Drones Perform Faster Roof Inspections and Surveys
- Rapid Assessment & problem area identification
- Comprehensive scans of large buildings
- Roof assessment for property owners/designers / insurance claims
- Report highlighting areas of possible leaks, damage and roofing failures
- The best aerial thermal imaging technology
- Perfect for steep hazardous roofs
The Value of Drones in Roof Inspections
Roof inspections have historically required observation either at the ground level, from a ladder, or from physically walking the roof. These observations not only involve steep angles, but also expansive and even inaccessible areas. The amount of time required for these antiquated methods is costly, not to mention the liability risks. Because of these time requirements and physical restrictions, observing every inch of roofs is extremely unlikely, and the quality of these inspections is highly limited.
However, when utilizing a drone to capture high quality photos and videos, not only of the roof, but of the entire structure and property, these inspections can be performed within just a few hours. This allows us to observe the results of the inspection from the ground and prepare a detailed analysis of the data in less time and with virtually no risk of injury.
Infrared Roof Inspection and Scan
Another amazing advantage of drone technology is the use of thermographic imaging, which is used to detect water infiltration in both roofs and facades. Piloting a drone equipped with a thermal camera allows us to detect otherwise unobservable areas of water damage, which is a culprit of leaks, mold and rot. Previously, the primary method for detecting water damage required costly and inefficient “guess and check” methods, sometimes requiring the removal of the building’s exterior in order to get an accurate assessment. Utilizing aerial thermal technology, we can determine exactly which areas of a roof contain water with a quick fly over.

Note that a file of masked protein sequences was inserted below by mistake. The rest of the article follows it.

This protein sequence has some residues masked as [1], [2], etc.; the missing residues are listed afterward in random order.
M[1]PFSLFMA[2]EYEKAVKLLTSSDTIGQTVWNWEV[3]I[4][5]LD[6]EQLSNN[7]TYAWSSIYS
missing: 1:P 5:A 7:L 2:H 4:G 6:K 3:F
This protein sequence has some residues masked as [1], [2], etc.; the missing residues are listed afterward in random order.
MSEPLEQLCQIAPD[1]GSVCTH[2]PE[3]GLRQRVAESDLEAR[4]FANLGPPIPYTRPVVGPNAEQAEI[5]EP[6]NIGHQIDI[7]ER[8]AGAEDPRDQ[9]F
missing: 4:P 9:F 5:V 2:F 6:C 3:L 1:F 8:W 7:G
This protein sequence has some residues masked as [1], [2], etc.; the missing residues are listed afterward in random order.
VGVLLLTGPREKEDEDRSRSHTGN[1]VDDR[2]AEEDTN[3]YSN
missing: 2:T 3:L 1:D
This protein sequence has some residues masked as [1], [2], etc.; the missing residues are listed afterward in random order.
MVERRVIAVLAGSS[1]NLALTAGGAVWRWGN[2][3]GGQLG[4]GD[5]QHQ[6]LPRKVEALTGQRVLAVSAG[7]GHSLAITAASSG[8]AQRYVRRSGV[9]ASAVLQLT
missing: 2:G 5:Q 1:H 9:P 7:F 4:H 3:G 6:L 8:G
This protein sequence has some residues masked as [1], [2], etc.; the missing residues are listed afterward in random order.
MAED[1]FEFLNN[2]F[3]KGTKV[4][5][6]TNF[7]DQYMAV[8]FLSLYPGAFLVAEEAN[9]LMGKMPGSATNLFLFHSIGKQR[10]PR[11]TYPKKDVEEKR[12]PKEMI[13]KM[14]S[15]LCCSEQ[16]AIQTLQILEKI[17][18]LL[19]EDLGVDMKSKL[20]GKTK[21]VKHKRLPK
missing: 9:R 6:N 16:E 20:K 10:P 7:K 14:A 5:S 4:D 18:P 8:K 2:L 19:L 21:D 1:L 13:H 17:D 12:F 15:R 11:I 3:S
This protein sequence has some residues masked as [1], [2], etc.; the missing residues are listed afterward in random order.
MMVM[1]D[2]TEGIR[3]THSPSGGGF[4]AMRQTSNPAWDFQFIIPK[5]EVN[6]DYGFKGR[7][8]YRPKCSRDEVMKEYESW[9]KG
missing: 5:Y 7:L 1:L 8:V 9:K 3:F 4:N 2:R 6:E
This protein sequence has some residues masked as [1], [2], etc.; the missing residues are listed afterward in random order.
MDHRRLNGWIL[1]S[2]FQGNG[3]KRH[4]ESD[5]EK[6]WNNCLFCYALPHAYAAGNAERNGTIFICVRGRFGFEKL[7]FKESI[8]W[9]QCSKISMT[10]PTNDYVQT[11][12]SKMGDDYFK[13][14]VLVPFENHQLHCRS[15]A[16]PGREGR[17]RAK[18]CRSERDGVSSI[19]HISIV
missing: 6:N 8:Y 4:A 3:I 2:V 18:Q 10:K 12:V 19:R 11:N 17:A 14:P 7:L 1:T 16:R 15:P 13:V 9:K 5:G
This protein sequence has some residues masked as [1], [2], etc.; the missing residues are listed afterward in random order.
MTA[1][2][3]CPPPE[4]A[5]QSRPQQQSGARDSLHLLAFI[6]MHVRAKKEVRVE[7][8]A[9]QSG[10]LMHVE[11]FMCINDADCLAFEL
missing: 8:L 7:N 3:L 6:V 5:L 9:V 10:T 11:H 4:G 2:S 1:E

How We Inspect Roofs
Drone roof inspections are accomplished through piloting a drone equipped with a high-resolution camera into the air and capturing images which are compiled into detailed aerial maps of the inspection subject. This method is common with large buildings and properties with multiple buildings. The result is an incredibly detailed model of the property and its structures which clearly reveals the condition of each roof and can be used to create accurate plans for repair and replacement.
Drones can also fly extremely close to structures, making the inspection of roofs with complicated designs and hard to reach areas such as skylights much more efficient and accurate.